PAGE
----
I took a break from Social work for a few months to get myself back on track and give myself time to heal. I was convinced I needed a complete career change and that I’d never be myself again.[/vc_column_text][/vc_column][/vc_row][vc_row][vc_column][vc_custom_heading text=”Rediscovering my strength” font_container=”tag:h1|font_size:26|text_align:center|color:%23ef7e21″ use_theme_fonts=”yes” css=”.vc_custom_1555065293949{padding-bottom: 10px !important;}”][vc_column_text]Lyn really believed in me and slowly helped me get back into social work by supporting me with mental capacity assessments and over time and with 6 months of counselling I began to feel less anxious and began to challenge my thoughts. I realised that I could help others again, I just needed to deal with my own trauma, it wasn’t my fault what had happened and I was different but that was okay.[/vc_column_text][/vc_column][/vc_row][vc_row][vc_column][vc_column_text]A year later I can now walk into an assessment without stuttering and without telling myself that I cannot do my job. I can relate to a lot of the families of service users that I work with who care for their relative. I understand the strain and the emotional challenges that they face. I have also recently been working with young people with eating disorders and although I can’t pretend I know what they are going through, what I can say is that you can go through a rough time and yes it will be hard but you are more than what you are going through and your strength can get you to where you want to be. That aspect of things I can understand completely, and it has definitely changed my practice.[/vc_column_text][/vc_column][/vc_row][vc_row][vc_column][vc_single_image image=”4810″ img_size=”medium” alignment=”center”][/vc_column][/vc_row][vc_row][vc_column][vc_column_text]I’ve taught myself that this anxiety, this voice that rears its ugly head at times is only a voice trying to challenge me and that I do not have to listen to it, I ask it- what evidence do you have to say that I can’t do my job? Absolutely none.[/vc_column_text][/vc_column][/vc_row][vc_row][vc_column][vc_column_text]I have found strength in my experiences, learning to turn negatives into positives in that I can relate to service users more and I have learnt to believe in myself.[/vc_column_text][/vc_column][/vc_row][vc_row][vc_column][vc_column_text]I am just about to embark on my first LA post in a learning disabilities team and I am beyond excited. I finally feel that my struggles have paid off and I am excited to see what the future holds.[/vc_column_text][/vc_column][/vc_row][vc_row][vc_column][vc_column_text]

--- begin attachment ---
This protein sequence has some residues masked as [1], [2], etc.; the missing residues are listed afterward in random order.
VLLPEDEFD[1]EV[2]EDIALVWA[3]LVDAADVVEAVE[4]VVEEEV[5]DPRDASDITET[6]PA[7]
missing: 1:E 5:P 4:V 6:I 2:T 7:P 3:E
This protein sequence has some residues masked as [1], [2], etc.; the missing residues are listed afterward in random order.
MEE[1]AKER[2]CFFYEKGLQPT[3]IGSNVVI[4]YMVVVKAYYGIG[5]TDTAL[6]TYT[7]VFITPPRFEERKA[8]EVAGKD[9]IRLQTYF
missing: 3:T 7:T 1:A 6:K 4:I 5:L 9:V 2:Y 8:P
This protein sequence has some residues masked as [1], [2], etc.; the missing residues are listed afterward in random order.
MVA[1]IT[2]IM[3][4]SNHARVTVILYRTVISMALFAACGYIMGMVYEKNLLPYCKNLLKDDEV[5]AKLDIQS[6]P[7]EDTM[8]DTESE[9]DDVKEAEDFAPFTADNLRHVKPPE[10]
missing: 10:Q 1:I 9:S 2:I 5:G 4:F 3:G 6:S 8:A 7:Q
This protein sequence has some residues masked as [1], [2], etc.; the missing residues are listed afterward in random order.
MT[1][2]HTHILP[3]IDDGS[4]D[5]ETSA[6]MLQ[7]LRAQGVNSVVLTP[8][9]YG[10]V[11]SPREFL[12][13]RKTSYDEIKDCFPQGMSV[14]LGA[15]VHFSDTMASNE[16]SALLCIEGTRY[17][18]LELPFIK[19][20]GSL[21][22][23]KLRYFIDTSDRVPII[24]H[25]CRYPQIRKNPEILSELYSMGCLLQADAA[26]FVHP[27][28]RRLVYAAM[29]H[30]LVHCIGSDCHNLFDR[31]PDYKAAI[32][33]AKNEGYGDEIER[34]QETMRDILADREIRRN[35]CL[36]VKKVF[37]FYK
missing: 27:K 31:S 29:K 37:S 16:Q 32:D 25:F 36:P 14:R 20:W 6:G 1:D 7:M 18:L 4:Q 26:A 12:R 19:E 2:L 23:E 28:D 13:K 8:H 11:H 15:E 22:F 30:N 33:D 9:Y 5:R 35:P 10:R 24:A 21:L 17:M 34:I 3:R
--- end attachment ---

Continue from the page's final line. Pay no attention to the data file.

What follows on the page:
Thank you for reading my story and I hope it inspires you to know that despite your struggles you can really do what you want to do if you want to do it.


Contributed by Steph Jarvis. [/vc_column_text][/vc_column][/vc_row][vc_row parallax=”content-moving” css=”.vc_custom_1555062481026{padding-top: 0px !important;padding-bottom: 0px !important;background-color: #848685 !important;background-position: center;background-repeat: no-repeat !important;background-size: cover !important;}”][vc_column][vc_custom_heading text=”While you’re here…” font_container=”tag:h1|font_size:30|text_align:center|color:%23ffffff” use_theme_fonts=”yes”][vc_column_text css=”.vc_custom_1555066686196{margin-bottom: 0px !important;}”]

If you’re working with someone who is dealing with grief, it’s important to be aware of the different resources available to develop your practice in relation to mental health issues. One Stop Social host a range of helpful tools, including the following: 

[/vc_column_text][vc_empty_space height=”20px”][vc_btn title=”Modern Mental Health: Critical Perspectives on Psychiatric Practice” style=”outline-custom” outline_custom_color=”#ffffff” outline_custom_hover_background=”#ef7e21″ outline_custom_hover_text=”#ffffff” shape=”round” align=”center” link=”||target:%20_blank|”][vc_btn title=”Managing Depression: A Facilitator’s Guide” style=”outline-custom” outline_custom_color=”#ffffff” outline_custom_hover_background=”#ef7e21″ outline_custom_hover_text=”#ffffff” shape=”round” align=”center” link=”||target:%20_blank|”][vc_btn title=”Self Neglect Practice Guidance | Somerset Safeguarding Adults Board” style=”outline-custom” outline_custom_color=”#ffffff” outline_custom_hover_background=”#ef7e21″ outline_custom_hover_text=”#ffffff” shape=”round” align=”center” link=”||target:%20_blank|”][/vc_column][/vc_row]